Sometime late last year I decided I wanted to train to run a 10k by the end of January but worried about holding myself accountable, so I signed up for the January 31 Too Cold to Hold 10k race at White Rock Lake.
I've been putting off writing a race report because the experience was less than stellar.
A lot of races offer event shirts in the price of registration, but a lot of them don't offer them for women, and it is endlessly irritating. Women make up over half the sport, closer to 60 percent in 5ks but are ignored as having different body shapes than men. I don't want to hear theories about men's shirts being cheaper because they're cut differently; I ain't buying it, because women's sizes require less fabric, and I'm sick and tired of maleness being treated as the default human norm. It took me two hours to alter the last small men's race shirt I received down to fit me, and it's still not very good because I AM NOT A SMALL MAN.
Some events offer unisex shirts instead, which means a men's cut in slightly smaller sizes. That was the case for this event, so I ordered an XS unisex shirt since it's the next closest thing to having a women's cut shirt that would actually fit my body.
I arrived at packet pickup to find that the shirt size I'd ordered was not provided at all. I have 20 race shirts cut up and displayed on my bedroom wall and another dozen sitting in a pile in the sewing room awaiting alterations because these events don't offer women shirts. And they don't offer discounts on the registration price, either, for people with breasts and small waists. It's insulting.
So I didn't get the shirt I paid for, and then the accompanying Too Cold to Hold beanie appeared to have been designed for giants, so my race swag is fit only for the garbage bin. After complaining publicly on Facebook, the event organizer reached out to me and said they were also surprised and disappointed in the quality of the hats ordered, so they ordered finishers' shirts including women's sizes. . . .
Guess what WASN'T at the finish line. There were piles and piles of only men's shirts for an event which the organizer herself said has about 64 percent female participation.
The race itself? It was nice. There was no seeding or separate waves, so it took more than a mile for the crowd to thin enough to run at a comfortable pace; I don't envy anyone trying to hit a PR that day.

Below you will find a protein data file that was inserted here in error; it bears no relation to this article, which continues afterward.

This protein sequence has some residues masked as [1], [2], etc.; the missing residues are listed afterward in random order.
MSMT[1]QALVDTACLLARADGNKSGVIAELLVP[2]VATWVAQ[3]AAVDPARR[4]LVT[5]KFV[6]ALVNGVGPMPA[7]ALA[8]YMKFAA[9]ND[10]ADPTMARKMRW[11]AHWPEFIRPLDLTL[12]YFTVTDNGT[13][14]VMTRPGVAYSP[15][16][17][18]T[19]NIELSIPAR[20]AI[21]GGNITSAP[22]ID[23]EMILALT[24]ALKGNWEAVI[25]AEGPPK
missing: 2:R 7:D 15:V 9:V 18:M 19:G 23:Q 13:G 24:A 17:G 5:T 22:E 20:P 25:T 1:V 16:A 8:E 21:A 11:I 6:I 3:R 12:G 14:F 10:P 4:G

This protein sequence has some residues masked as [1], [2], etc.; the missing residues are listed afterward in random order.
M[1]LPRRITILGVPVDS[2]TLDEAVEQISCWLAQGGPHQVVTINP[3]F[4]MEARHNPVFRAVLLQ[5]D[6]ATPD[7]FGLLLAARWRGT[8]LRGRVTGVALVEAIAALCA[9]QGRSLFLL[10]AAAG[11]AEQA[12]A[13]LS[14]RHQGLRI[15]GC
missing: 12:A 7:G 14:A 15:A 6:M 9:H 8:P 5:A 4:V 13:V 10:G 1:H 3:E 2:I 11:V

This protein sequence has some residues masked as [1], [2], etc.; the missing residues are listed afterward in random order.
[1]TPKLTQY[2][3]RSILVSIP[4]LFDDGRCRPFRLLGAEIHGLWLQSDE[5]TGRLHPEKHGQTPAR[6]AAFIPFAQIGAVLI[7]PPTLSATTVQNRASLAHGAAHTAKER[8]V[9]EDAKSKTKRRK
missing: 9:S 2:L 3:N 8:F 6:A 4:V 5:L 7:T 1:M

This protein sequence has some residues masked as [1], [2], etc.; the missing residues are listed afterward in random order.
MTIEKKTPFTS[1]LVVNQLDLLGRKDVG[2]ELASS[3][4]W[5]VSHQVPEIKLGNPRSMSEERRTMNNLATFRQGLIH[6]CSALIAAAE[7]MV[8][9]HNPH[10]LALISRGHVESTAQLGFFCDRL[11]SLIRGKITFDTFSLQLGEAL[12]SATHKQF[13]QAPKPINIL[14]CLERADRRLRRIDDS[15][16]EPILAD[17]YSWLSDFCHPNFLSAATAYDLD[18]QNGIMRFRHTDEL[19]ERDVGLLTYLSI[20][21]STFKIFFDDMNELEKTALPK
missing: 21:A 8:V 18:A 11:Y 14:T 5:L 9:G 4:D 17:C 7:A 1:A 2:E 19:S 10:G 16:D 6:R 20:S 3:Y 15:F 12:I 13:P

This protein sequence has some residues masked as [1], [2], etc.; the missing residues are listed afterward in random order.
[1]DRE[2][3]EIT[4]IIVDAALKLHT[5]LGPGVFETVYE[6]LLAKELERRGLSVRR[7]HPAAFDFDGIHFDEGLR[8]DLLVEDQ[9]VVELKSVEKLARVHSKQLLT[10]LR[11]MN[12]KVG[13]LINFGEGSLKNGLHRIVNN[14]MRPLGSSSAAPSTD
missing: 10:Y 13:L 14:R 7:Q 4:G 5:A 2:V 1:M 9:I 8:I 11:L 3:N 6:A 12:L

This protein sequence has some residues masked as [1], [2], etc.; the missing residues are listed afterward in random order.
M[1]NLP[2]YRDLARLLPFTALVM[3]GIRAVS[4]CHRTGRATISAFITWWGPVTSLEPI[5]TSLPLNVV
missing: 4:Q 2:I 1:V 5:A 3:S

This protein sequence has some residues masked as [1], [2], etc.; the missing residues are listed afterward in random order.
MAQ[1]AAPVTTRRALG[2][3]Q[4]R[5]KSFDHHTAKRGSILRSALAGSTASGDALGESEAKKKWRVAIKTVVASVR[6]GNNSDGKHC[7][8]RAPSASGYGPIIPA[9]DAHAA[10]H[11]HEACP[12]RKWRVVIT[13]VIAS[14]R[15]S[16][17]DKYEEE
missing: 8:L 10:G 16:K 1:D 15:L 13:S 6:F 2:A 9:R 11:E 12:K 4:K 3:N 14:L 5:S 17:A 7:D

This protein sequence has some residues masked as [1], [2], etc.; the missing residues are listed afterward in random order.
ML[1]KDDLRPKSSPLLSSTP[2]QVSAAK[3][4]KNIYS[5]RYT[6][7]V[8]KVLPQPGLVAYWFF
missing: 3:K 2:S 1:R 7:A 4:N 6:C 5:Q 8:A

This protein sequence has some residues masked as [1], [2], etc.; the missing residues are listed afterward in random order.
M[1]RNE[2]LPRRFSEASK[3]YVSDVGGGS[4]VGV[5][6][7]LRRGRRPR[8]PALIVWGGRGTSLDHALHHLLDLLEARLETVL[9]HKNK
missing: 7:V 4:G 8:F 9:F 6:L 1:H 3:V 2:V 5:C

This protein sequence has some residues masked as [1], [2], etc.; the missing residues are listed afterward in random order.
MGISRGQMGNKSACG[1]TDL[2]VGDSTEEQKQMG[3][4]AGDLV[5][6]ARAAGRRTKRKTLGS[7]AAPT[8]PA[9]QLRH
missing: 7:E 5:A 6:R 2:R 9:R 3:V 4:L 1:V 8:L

I was a little bit sick and a lot sluggish, but I finished. And I looked badass in my Wonder Woman costume, for which I'd found blue shorts only a few days prior. I got a lot of compliments and cheers and one, "Look, it's Super Woman!" from some dude. ONLY men mess that up, you know; this is the second time it's happened. Fake geek guys.
The weather was unexpectedly warm, nearing 65°F before I finished, and many runners struggled since they'd trained in cooler temps for so many weeks. I was SO glad not to be running the half marathon that day. The course around White Rock Lake was pretty as always.
Because parking was limited, we were encouraged to carpool and take public transportation and were told there would be a place to put bicycles with the bag check. I took up that offer, took the DART to White Rock Station, and rode my bike the extra mile and a quarter to the start. I felt speedy and clever whizzing by everyone who'd had to park as far as the train station and walk. I was surprised to see only two other bicycles at the event at all. At the end, feeling irritated, icky, and hot, I was VERY glad to retrieve my bicycle and roll out instead of staying for any post-race activities.
I know the summer event by the same organization offers women's shirts, or at least that's what the race organizer said to me, and I know they have in the past from the one time I volunteered at it. But after this experience, I'm not super keen to spend my money there.
It's great that they support local charities, but Dallas is a big city flush with racing events and several to choose from every weekend of the year, even holidays. I'd rather support a company that recognizes I AM NOT A SMALL MAN.